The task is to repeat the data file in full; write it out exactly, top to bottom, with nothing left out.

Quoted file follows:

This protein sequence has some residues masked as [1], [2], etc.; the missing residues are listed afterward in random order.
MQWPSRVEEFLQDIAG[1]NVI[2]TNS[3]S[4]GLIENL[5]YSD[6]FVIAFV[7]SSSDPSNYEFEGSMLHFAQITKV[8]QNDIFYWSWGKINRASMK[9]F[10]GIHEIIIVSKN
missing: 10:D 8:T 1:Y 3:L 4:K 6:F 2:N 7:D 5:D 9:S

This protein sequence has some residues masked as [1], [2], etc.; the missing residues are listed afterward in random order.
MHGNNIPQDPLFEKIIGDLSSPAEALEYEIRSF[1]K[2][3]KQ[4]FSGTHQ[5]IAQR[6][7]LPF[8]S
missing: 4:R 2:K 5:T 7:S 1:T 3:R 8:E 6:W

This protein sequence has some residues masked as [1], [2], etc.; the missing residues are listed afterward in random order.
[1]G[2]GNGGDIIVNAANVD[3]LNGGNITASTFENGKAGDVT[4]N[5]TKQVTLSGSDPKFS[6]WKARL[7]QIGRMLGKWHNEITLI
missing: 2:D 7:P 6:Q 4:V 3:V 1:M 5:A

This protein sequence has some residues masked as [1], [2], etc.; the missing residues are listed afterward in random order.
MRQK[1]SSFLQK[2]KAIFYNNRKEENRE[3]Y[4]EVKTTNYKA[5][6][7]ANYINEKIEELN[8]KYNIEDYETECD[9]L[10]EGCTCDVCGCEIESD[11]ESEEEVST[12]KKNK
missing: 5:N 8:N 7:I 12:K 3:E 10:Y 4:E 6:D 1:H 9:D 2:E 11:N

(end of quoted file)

This protein sequence has some residues masked as [1], [2], etc.; the missing residues are listed afterward in random order.
MQWPSRVEEFLQDIAG[1]NVI[2]TNS[3]S[4]GLIENL[5]YSD[6]FVIAFV[7]SSSDPSNYEFEGSMLHFAQITKV[8]QNDIFYWSWGKINRASMK[9]F[10]GIHEIIIVSKN
missing: 10:D 8:T 1:Y 3:L 4:K 6:F 2:N 7:D 5:D 9:S

This protein sequence has some residues masked as [1], [2], etc.; the missing residues are listed afterward in random order.
MHGNNIPQDPLFEKIIGDLSSPAEALEYEIRSF[1]K[2][3]KQ[4]FSGTHQ[5]IAQR[6][7]LPF[8]S
missing: 4:R 2:K 5:T 7:S 1:T 3:R 8:E 6:W

This protein sequence has some residues masked as [1], [2], etc.; the missing residues are listed afterward in random order.
[1]G[2]GNGGDIIVNAANVD[3]LNGGNITASTFENGKAGDVT[4]N[5]TKQVTLSGSDPKFS[6]WKARL[7]QIGRMLGKWHNEITLI
missing: 2:D 7:P 6:Q 4:V 3:V 1:M 5:A

This protein sequence has some residues masked as [1], [2], etc.; the missing residues are listed afterward in random order.
MRQK[1]SSFLQK[2]KAIFYNNRKEENRE[3]Y[4]EVKTTNYKA[5][6][7]ANYINEKIEELN[8]KYNIEDYETECD[9]L[10]EGCTCDVCGCEIESD[11]ESEEEVST[12]KKNK
missing: 5:N 8:N 7:I 12:K 3:E 10:Y 4:E 6:D 1:H 9:D 2:E 11:N